The informativeness, timeliness, and placement of the comments in this video is exemplary.
During today's D&R meeting, Daniel and I presented The Teachers College Curriculum Studies Program. The project is a collection of curriculum related materials from all 50 states and US territories such as Guam and Puerto Rico. Our goal at the meeting was to solicit feedback from the team on how we might be able to market the project at Teachers College and beyond. The files currently sit in PocketKnowledge.
Below are some of the ideas generated by the groups at the meeting:
1) How to market the project to TC and organizations outside TC?
- Having a sorting option for user so users ...
This is a short video based on a library talk given by Kay Cassell on tips for getting published, accompanied by some lo-fi animation. (As someone who has never published anything, I thought these suggestions were helpful). If anyone has any feedback about this video format for library talks, that would be great. Trying to find a good way to present workshop-style presentations through video, (i.e. how to write grants).
Hi everyone, this is my first week at EdLab and my first blog post.
I've spent a little bit of time looking at Critter and trying to get a perspective on what it does from an outsider's point of view. I think that Critter can be applied to a wide variety of projects, and I hope that we can come up with a slogan that evokes these uses and personalizes it for someone being introduced to Critter for the first time.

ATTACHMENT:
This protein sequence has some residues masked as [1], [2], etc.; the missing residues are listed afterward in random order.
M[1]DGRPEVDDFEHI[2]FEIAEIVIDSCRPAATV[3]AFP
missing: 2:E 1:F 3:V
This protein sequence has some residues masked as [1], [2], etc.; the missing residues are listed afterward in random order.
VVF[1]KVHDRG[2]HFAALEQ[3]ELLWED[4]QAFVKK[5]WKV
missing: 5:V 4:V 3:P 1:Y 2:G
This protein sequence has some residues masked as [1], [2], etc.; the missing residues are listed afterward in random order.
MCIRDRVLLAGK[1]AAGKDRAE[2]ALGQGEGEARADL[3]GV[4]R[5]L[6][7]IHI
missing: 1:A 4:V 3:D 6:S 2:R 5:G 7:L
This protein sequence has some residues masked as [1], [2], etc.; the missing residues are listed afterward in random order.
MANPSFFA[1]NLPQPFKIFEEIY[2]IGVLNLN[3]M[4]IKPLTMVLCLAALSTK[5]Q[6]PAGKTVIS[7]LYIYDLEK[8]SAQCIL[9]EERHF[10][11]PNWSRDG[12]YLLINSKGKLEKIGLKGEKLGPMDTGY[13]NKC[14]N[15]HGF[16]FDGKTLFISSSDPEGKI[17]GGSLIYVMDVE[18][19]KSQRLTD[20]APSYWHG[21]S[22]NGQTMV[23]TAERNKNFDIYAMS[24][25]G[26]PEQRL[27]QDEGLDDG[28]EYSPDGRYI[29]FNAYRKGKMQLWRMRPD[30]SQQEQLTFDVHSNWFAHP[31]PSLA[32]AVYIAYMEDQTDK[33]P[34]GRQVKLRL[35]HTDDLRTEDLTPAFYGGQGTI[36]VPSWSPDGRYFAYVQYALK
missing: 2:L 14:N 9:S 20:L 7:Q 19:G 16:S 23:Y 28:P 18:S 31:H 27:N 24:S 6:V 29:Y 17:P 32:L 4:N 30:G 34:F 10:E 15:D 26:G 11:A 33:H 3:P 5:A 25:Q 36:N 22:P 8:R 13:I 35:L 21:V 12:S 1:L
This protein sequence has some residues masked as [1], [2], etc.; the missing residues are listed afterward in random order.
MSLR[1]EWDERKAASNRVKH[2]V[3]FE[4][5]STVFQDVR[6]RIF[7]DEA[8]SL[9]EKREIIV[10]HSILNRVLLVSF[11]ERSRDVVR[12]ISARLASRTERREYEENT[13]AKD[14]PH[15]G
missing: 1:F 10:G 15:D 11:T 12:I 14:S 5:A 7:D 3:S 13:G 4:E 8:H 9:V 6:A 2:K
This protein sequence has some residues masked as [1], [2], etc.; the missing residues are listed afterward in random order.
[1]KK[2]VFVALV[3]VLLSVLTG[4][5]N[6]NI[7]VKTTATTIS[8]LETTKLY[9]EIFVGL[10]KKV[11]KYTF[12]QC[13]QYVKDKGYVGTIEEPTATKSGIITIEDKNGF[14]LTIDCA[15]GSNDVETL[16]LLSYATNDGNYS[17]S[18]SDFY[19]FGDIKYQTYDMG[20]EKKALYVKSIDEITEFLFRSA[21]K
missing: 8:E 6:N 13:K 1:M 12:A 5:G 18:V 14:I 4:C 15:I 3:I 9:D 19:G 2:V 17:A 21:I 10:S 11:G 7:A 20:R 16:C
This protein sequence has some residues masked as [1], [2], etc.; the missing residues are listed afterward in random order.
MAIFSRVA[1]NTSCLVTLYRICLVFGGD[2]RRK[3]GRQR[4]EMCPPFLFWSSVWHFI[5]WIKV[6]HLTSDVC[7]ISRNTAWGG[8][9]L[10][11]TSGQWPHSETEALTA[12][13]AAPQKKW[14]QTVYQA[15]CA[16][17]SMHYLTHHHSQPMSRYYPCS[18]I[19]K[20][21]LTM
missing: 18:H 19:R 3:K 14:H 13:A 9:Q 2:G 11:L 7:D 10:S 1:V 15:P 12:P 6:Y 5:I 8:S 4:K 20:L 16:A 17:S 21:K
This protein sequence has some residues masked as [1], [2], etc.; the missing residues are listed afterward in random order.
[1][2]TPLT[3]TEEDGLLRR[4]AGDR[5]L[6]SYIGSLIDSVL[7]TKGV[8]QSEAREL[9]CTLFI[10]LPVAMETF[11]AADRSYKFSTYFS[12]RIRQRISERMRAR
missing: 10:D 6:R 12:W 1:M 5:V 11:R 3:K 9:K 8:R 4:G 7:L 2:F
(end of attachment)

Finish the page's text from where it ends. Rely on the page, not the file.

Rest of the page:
As opposed to existing video systems, Critters helps manage the noise of free-for-all text posts. On Critter, you can effectively annotate a video and have a valuable discussion...
Next week Teachers College Record will be publishing an article entitled, "Policy, Technology and Practice in Cyber Charter Schools." Based on the episode of "The Voice" below it sounds like it is going to be very relevant to all the work we've been doing around online learning. Ting, Chingfu, and Jess, can one of you write up a "Research Digest" for the article?
Thanks to Erin, Jeff, and Jill for getting this episode out. The quality of "The Voice" keeps getting better. Are you all doing something differently during pre and post production?
One other question I had was can we upload this video into Critter? I would like to experiment with the Research Digest team potentially discussing/commenting on this video before we review the article.
Here's part 3 of the Media Show in the classroom series! Students learned storyboarding and scriptwriting, and started working on remixing their commercials:
Here's an experimental video series that Josh and I worked on this week. It is meant to be a very short (i.e. 60-90sec) introduction to people who work at the EdLab, the circulation desk, the 2nd floor and elsewhere. The production concept is (in Joachim's words) "quick and dirty," in the same vein as the seminar snapshots. They are incredibly easy to produce (45 minutes to shoot and a couple hours to edit both of them) and I think a regular publication schedule on Tuesdays and Fridays might be fun. Thanks to Josh for playing the part of Himrod and composing the music, Erin for helping with camera and Luke for camera work and sound! Also a special thanks to Molly and Jeff for being guinea pigs in this project!
Let me know what you think!
Here's a video that I filmed and edited about the Makerbot demonstration, held in the Library a week or so ago (thanks to Robert for doing sound!):
If you follow my posts on the blog, you know I have a real passion for numbers/statistics (e.g., Disruptive Research: Sexy Statisticians, Data Mining and the Obama Campaign, particularly as they relate to sports and education (e.g., The No-Stats All-Star, The Death of Moneyball. And if you have any doubts about the importance of statistics, check out this TED talk titled, "Arthur Benjamin's formula for changing math education" (3:02).